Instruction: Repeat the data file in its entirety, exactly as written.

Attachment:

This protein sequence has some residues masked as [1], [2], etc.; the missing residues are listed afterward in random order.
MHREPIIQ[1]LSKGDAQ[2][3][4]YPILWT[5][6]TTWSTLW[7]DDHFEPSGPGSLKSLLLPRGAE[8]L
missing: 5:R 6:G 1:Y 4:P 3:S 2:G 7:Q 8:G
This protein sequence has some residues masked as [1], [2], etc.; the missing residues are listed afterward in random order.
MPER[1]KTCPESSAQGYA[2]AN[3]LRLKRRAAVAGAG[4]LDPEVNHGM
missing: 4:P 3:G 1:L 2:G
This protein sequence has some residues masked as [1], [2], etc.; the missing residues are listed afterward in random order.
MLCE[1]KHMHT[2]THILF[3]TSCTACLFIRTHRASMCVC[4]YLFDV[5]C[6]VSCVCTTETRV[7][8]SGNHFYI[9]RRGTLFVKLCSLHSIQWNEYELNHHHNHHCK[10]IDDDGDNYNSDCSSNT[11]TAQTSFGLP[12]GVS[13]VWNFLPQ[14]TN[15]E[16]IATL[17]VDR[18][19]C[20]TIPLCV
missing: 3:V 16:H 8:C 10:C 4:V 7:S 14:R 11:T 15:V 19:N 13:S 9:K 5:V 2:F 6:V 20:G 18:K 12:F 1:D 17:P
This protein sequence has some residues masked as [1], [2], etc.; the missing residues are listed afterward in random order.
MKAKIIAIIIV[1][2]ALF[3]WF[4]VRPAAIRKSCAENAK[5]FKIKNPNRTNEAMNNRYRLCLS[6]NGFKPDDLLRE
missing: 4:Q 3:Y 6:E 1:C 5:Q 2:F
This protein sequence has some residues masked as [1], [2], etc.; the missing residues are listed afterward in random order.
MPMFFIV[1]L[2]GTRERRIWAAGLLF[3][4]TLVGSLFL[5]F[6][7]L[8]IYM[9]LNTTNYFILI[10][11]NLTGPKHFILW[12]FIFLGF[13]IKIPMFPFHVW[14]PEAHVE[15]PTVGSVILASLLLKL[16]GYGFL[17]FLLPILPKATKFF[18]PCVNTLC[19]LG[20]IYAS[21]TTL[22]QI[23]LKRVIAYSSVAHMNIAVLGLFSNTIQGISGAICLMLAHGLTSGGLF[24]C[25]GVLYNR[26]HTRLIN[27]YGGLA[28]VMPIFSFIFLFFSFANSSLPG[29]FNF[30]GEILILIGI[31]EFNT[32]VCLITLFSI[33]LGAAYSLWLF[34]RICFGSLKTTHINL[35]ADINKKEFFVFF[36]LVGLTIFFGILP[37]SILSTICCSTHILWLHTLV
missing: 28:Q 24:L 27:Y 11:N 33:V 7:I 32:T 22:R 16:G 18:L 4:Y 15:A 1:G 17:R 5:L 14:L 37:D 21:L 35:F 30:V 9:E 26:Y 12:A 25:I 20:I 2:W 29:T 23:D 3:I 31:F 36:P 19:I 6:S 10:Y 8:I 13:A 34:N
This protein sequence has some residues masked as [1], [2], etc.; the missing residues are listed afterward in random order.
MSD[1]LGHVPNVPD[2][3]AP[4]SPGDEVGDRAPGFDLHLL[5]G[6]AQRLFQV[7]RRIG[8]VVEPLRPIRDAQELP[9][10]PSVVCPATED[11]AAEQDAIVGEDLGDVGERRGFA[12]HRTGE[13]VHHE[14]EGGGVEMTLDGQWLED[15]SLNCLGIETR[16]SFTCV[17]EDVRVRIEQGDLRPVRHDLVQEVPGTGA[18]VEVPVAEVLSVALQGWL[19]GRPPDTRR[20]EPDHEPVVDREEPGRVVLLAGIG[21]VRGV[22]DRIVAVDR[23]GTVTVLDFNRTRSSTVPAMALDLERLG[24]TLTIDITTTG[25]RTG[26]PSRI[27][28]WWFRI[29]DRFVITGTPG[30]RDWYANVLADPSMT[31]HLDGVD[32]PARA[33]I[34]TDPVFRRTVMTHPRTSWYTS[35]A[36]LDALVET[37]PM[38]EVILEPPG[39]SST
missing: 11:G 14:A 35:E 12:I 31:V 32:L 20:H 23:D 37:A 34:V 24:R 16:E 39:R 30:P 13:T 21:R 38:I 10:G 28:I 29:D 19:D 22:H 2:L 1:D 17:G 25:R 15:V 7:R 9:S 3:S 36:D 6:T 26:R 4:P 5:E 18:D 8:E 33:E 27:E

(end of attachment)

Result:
This protein sequence has some residues masked as [1], [2], etc.; the missing residues are listed afterward in random order.
MHREPIIQ[1]LSKGDAQ[2][3][4]YPILWT[5][6]TTWSTLW[7]DDHFEPSGPGSLKSLLLPRGAE[8]L
missing: 5:R 6:G 1:Y 4:P 3:S 2:G 7:Q 8:G
This protein sequence has some residues masked as [1], [2], etc.; the missing residues are listed afterward in random order.
MPER[1]KTCPESSAQGYA[2]AN[3]LRLKRRAAVAGAG[4]LDPEVNHGM
missing: 4:P 3:G 1:L 2:G
This protein sequence has some residues masked as [1], [2], etc.; the missing residues are listed afterward in random order.
MLCE[1]KHMHT[2]THILF[3]TSCTACLFIRTHRASMCVC[4]YLFDV[5]C[6]VSCVCTTETRV[7][8]SGNHFYI[9]RRGTLFVKLCSLHSIQWNEYELNHHHNHHCK[10]IDDDGDNYNSDCSSNT[11]TAQTSFGLP[12]GVS[13]VWNFLPQ[14]TN[15]E[16]IATL[17]VDR[18][19]C[20]TIPLCV
missing: 3:V 16:H 8:C 10:C 4:V 7:S 14:R 11:T 15:V 19:N 13:S 9:K 5:V 2:F 6:V 20:G 18:K 12:F 1:D 17:P
This protein sequence has some residues masked as [1], [2], etc.; the missing residues are listed afterward in random order.
MKAKIIAIIIV[1][2]ALF[3]WF[4]VRPAAIRKSCAENAK[5]FKIKNPNRTNEAMNNRYRLCLS[6]NGFKPDDLLRE
missing: 4:Q 3:Y 6:E 1:C 5:Q 2:F
This protein sequence has some residues masked as [1], [2], etc.; the missing residues are listed afterward in random order.
MPMFFIV[1]L[2]GTRERRIWAAGLLF[3][4]TLVGSLFL[5]F[6][7]L[8]IYM[9]LNTTNYFILI[10][11]NLTGPKHFILW[12]FIFLGF[13]IKIPMFPFHVW[14]PEAHVE[15]PTVGSVILASLLLKL[16]GYGFL[17]FLLPILPKATKFF[18]PCVNTLC[19]LG[20]IYAS[21]TTL[22]QI[23]LKRVIAYSSVAHMNIAVLGLFSNTIQGISGAICLMLAHGLTSGGLF[24]C[25]GVLYNR[26]HTRLIN[27]YGGLA[28]VMPIFSFIFLFFSFANSSLPG[29]FNF[30]GEILILIGI[31]EFNT[32]VCLITLFSI[33]LGAAYSLWLF[34]RICFGSLKTTHINL[35]ADINKKEFFVFF[36]LVGLTIFFGILP[37]SILSTICCSTHILWLHTLV
missing: 28:Q 24:L 27:Y 11:N 33:V 7:I 32:T 22:R 16:G 18:L 4:Y 15:A 1:G 17:R 5:L 14:L 37:D 21:L 35:F 30:V 9:E 26:Y 12:A 25:I 20:I 2:W 29:T 23:D 3:I 31:F 36:P 19:I 6:S 10:Y 8:I 13:A 34:N
This protein sequence has some residues masked as [1], [2], etc.; the missing residues are listed afterward in random order.
MSD[1]LGHVPNVPD[2][3]AP[4]SPGDEVGDRAPGFDLHLL[5]G[6]AQRLFQV[7]RRIG[8]VVEPLRPIRDAQELP[9][10]PSVVCPATED[11]AAEQDAIVGEDLGDVGERRGFA[12]HRTGE[13]VHHE[14]EGGGVEMTLDGQWLED[15]SLNCLGIETR[16]SFTCV[17]EDVRVRIEQGDLRPVRHDLVQEVPGTGA[18]VEVPVAEVLSVALQGWL[19]GRPPDTRR[20]EPDHEPVVDREEPGRVVLLAGIG[21]VRGV[22]DRIVAVDR[23]GTVTVLDFNRTRSSTVPAMALDLERLG[24]TLTIDITTTG[25]RTG[26]PSRI[27][28]WWFRI[29]DRFVITGTPG[30]RDWYANVLADPSMT[31]HLDGVD[32]PARA[33]I[34]TDPVFRRTVMTHPRTSWYTS[35]A[36]LDALVET[37]PM[38]EVILEPPG[39]SST
missing: 11:G 14:A 35:E 12:I 31:V 32:L 20:H 23:D 37:A 34:V 24:R 16:E 39:R 30:P 13:T 21:R 38:I 10:G 28:I 29:D 19:D 22:H 2:L 1:D 17:G 25:R 15:V 7:R 9:S 3:S 36:D 6:T 26:R 4:P 5:E 18:D 8:E 33:E 27:E